Magic SysRq key

From Wikipedia, the free encyclopedia

Jump to: navigation, search

The magic SysRq key is a key combination in the Linux kernel which allows the user to perform various low level commands regardless of the system's state using the SysRq key. It is often used to recover from freezes, or to reboot a computer without corrupting the filesystem.[1]

To be able to use this functionality the CONFIG_MAGIC_SYSRQ option has to be enabled at kernel compile time.


[edit] Purpose

Much like the Sun Microsystems Open Firmware, this key combination provides the ability to have access to powerful tools for software development and disaster recovery. In this sense, it can be considered a form of escape sequence. Principal among the offered commands are options to forcibly unmount file systems, kill processes, recover keyboard state, and write unwritten data to disk. With respect to these tasks, they provide a tool of last resort.

[edit] Magic commands

The key combination consists of Alt, SysRq and another key, which controls the command issued (as shown in the table below). Users with a keyboard layout other than QWERTY have to remember that their layout becomes QWERTY when they use one of these combinations. For example, on a Dvorak keyboard, the key below '9' and '0' counts as a 'o', not as an 'r', so it shuts the system down instead of switching the keyboard to raw mode. Furthermore, some keyboards may not provide a separate SysRq key. In this case, a separate "Print" key should be present. The AltGr key, if present, can be used in place of Alt key in order to avoid alternative uses of these combinations such as Screenshot for Alt+SysRq+s under Gnome. It also can be accessed from the serial console.[2]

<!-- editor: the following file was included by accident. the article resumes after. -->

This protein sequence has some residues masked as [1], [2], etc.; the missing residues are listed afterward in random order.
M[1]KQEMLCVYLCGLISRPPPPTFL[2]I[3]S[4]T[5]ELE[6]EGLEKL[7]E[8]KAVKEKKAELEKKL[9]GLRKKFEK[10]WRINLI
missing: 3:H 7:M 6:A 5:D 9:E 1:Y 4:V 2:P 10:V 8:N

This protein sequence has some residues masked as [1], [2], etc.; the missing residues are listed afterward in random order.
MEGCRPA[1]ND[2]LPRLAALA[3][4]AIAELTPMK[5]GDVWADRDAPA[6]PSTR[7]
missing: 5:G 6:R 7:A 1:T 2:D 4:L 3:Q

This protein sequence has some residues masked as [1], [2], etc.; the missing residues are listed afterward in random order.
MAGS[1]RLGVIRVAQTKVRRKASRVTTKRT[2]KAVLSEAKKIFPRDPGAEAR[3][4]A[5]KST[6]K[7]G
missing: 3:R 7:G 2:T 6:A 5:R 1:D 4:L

Set the console log level, which controls the types of kernel messages that are output to the console 0 through 9 0 through 9 0 through 9
(without using shift)
Immediately reboot the system, without unmounting partitions or syncing b x b
Reboot kexec and output a crashdump c j c
Display all currently held Locks d e d
Send the SIGTERM signal to all processes except init (PID 1) e . e
Call oom_kill, which kills a process to alleviate an OOM condition f u f
When using Kernel Mode Setting, provides emergency support for switching back to the kernel's framebuffer console[3] g i g
Output a terse help document to the console
Any key which is not bound to a command should also do the trick
h d h
Send the SIGKILL signal to all processes except init i c i
Kill all processes on the current virtual console (Can be used to kill X and svgalib programs, see below)
This was originally designed to imitate a Secure Access Key
k t k
Show a stack backtrace of all currently executing tasks l n l
Output current memory information to the console m m ,
Reset the nice level of all high-priorty and real-time tasks n b n
Shut off the system o r o
Output the current registers and flags to the console p l p
Display all active high-resolution timers and clock sources. q ' a
Switch the keyboard from raw mode, the mode used by programs such as X11 and svgalib, to XLATE mode r p r
Sync all mounted filesystems s o s
Output a list of current tasks and their information to the console t y t
Remount all mounted filesystems in read-only mode u g u